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Picture 1: The Dominion presented at the Ecology Action Center to the most receptive audience to date. When asked "If we lived in a real democracy, what would news media look like?" people's responses included "Politicians would have to speak for themselves," "the media would be accountable to it's readers," and "news would not be only from the perspective of power."

Picture 2: We The Dominion presented at the Halifax Labour Council to a small crowd, but many enthusiastic head-nods made up for what we lacked in numbers. The highlight of the occasion was, without question, Labour Council member Judy Haiven's extra-special Mr. Coffee brew.

Picture 3: A Friday night lecture at Dalhousie University entitled "Enduring Legacy, Enduring Challenge: The Global and Canadian Dimensions of the Trans-Altlantic Slave Trade," was one of many events going on in Halifax as part of African Heritage (or Black History) Month. Dr. Afua Cooper performed a spoken word piece called "The Negro Cemetery" about how old 'negro' cemeteries are currently resurfacing all over Canada--in corn fields, and in potato fields. Made me quake, simply. "Historians, by and large, see themselves as guardians of the story of the nation," said Cooper about the way she is treated as a historian who is trying to challenge prevalent notions of Canadian history in scholarly circles.

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February 10, 2009 Weblog:

Halifax Media Co-op, Day 6

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Picture 1: The Media Co-op's first formal presentation was given to Journalism students at the University of King's College. The crowd was small but receptive, and the event was well-documented by the Media Co-op's Van Ferrier (our traveling videographer).

Picture 2: A Halifax Career Fair for students of Mount Saint Vincent University, Dalhousie, and Saint Mary's was met with protest. The event included recruiters for Lockheed Martin, the world's largest arms manufacturer. Local activist Asaf Rashid played the role of Dr. Clusterbomb of the Weapons Inspection Team.

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February 9, 2009 Weblog:

Halifax Media Co-op, Day 5

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Picture 1: Last-minute printing needs landed several Dominion organizers at Kinkos an hour before the AGM. They walked in with a USB key, and left with darling pamphlets, secret ballots (on sky blue and lavender paper), and double-sided copies of the candidates' bios. A little less colorful but no less valuable, were the financial statements and special resolutions to be presented at the much-anticipated event.

Picture 2: The food was set out, along with coffee and OJ. Fifteen people attended The Dominion's first ever AGM, and eighteen more participated online. The whole thing was broadcast across the country to whoever cared to watch. Resolutions were passed, and a new board was elected, including Harjap Grewal (new Reader member rep), and Tracy Glynn (winning Writer member candidate). Other highlights included the suggestion that The Dominion feature a cute baby animal in each of its forthcoming issues, in the spirit of covering more positive news.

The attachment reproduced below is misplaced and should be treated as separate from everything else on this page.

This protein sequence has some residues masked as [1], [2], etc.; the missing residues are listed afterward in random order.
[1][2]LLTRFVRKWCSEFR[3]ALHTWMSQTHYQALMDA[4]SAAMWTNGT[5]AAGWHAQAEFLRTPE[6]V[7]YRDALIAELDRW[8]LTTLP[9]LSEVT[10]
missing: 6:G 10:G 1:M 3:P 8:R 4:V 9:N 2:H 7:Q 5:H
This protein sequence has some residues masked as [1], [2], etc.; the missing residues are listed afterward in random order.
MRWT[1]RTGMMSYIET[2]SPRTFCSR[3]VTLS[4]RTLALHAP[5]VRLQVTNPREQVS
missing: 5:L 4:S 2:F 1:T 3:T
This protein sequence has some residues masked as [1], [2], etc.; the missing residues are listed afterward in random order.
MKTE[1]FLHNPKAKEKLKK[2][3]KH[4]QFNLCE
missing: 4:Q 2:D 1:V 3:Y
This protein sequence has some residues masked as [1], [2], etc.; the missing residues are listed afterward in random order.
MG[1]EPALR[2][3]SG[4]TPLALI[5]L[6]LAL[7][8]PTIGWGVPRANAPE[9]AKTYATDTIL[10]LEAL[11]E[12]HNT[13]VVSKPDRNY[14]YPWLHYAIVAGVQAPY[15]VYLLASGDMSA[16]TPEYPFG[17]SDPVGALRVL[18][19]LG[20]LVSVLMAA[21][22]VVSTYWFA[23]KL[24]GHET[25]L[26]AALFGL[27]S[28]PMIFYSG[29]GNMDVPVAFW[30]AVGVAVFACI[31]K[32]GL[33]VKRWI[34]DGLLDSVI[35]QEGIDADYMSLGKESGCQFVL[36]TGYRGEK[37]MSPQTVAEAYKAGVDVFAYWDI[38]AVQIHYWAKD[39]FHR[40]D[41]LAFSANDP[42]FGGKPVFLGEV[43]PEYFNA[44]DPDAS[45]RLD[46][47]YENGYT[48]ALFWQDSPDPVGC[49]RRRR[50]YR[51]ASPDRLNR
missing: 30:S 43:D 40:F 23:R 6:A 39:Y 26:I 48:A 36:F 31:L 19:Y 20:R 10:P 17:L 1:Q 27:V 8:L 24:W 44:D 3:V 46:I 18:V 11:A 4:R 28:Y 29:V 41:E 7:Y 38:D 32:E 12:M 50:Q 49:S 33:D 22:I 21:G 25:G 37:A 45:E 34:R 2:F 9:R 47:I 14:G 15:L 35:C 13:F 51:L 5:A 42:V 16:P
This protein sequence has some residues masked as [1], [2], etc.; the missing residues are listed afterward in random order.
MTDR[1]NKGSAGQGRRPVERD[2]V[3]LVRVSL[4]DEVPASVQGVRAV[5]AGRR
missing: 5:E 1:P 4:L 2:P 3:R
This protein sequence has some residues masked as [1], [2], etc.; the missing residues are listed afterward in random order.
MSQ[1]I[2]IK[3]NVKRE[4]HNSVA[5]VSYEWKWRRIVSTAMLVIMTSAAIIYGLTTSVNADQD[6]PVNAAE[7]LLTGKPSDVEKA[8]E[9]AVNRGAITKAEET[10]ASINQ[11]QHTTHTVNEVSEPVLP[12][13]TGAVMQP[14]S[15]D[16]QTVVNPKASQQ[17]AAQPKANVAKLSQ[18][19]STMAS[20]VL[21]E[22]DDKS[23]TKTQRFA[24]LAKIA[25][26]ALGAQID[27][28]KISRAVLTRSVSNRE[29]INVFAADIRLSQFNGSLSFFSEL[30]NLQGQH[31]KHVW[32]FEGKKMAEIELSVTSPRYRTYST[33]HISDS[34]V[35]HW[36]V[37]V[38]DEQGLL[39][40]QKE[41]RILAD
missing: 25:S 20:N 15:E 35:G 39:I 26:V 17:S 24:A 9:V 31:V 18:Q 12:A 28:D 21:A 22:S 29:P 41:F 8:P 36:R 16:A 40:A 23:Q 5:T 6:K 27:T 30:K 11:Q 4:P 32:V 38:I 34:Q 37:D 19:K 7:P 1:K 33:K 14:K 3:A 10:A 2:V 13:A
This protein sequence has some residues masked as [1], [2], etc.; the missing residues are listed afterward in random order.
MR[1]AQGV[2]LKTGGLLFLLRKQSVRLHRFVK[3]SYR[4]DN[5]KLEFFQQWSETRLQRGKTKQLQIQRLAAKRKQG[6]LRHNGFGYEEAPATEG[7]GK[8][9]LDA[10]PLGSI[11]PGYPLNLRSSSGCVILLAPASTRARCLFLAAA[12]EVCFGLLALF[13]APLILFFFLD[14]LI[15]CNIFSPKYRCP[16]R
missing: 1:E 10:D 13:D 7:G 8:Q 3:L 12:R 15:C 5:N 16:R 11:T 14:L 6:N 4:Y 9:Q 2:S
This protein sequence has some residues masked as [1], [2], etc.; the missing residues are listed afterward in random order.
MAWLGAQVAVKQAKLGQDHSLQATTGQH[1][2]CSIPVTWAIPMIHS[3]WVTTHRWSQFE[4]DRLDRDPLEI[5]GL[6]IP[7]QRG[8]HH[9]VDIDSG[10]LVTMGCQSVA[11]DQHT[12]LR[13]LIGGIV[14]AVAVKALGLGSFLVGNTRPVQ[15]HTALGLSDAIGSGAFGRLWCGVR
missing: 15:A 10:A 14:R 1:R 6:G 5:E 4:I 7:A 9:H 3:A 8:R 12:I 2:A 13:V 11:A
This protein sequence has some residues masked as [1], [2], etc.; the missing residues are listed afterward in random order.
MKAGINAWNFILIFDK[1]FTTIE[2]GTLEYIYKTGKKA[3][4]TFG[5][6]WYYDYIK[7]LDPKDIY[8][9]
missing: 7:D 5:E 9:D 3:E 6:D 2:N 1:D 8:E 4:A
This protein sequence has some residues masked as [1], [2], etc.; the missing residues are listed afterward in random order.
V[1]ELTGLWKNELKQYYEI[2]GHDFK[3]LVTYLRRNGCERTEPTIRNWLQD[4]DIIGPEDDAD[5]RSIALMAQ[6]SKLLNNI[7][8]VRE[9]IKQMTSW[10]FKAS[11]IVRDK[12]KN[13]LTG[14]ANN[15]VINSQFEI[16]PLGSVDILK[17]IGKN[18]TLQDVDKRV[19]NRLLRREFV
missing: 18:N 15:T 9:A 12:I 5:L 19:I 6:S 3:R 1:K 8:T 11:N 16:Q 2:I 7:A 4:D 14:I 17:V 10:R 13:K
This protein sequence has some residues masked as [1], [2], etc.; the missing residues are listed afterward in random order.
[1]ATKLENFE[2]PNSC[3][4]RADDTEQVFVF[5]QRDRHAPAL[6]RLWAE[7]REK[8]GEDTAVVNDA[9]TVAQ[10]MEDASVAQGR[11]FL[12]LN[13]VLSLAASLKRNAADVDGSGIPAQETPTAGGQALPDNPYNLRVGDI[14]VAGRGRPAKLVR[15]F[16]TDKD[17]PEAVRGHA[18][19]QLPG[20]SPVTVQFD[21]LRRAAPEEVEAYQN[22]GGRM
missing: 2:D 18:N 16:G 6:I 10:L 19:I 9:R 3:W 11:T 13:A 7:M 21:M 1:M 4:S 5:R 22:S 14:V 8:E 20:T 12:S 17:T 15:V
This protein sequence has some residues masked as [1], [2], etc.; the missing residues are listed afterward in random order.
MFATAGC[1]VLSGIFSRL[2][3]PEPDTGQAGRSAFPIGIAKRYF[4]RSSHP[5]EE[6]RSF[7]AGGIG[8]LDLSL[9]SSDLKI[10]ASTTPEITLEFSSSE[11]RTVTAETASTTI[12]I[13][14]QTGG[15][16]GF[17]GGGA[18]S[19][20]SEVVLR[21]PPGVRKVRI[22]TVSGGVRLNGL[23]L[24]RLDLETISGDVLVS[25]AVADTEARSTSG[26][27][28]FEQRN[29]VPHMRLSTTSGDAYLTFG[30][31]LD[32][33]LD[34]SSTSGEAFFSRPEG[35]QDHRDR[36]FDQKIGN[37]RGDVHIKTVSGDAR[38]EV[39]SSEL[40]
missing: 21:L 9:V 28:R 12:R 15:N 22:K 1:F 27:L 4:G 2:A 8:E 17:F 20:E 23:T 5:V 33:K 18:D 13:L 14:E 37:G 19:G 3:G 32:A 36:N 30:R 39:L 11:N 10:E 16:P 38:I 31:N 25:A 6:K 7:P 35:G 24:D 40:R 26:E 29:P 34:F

Picture 3: Dominion Editor Dawn Paley's "Economic Downturn shoes" will continue to glitter long after the fall of capitalism.

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February 7, 2009 Weblog:

Halifax Media Co-op, Day 4

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Media Co-op HQ, early morning, post-Muesli. The day before The Dominion's AGM and the plan is, roughly: work, eat, work, practice presentation (work), make pamphlets (work), go outside, walk, work, bluegrass with the Smokin' Contraband.

Three more organizers have arrived in the last 24: Dawn Paley (Dominion editor) from Vancouver, Van Ferrier (video guy), and Moira Peters (coordinating editor extraordinaire)!!

February 6, 2009 Weblog:

Halifax Media Co-op, Day 3

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A practice-run of the Media Co-op's presentation got positive feedback and a few snickers (all in good fun) from a couple of friends who sat down to listen.

Slide 1: After assessing an issue each of both the Chronicle Herald and the Metro, it was pretty clear that the vast majority of articles were "canned," (gleaned from newswires). Of those that weren't, most reproduced content from press releases or announcements. Of those that were actually original, local stories however, none could rightly be called investigative.

Slide 2: First, we take Halifax.

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February 5, 2009 Weblog:

Halifax Media Co-op, Day 2

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Hillary talks briefly to the Student Coalition Against War (SCAW) at Dalhousie University about the Media Co-op. There is interest in future involvement and events.

February 4, 2009 Weblog:

Halifax Media Co-op, Day 1

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The Dominion's first day of a month-long Media Co-op tour in Halifax, it's inaugural city, was all about getting the presentation together in time for a slew of speaking events, scheduled throughout February in different Halifax neighbourhoods. We did not have to look very far to find examples of media that do not serve the people.

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The Dominion is a monthly paper published by an incipient network of independent journalists in Canada. It aims to provide accurate, critical coverage that is accountable to its readers and the subjects it tackles. Taking its name from Canada's official status as both a colony and a colonial force, the Dominion examines politics, culture and daily life with a view to understanding the exercise of power.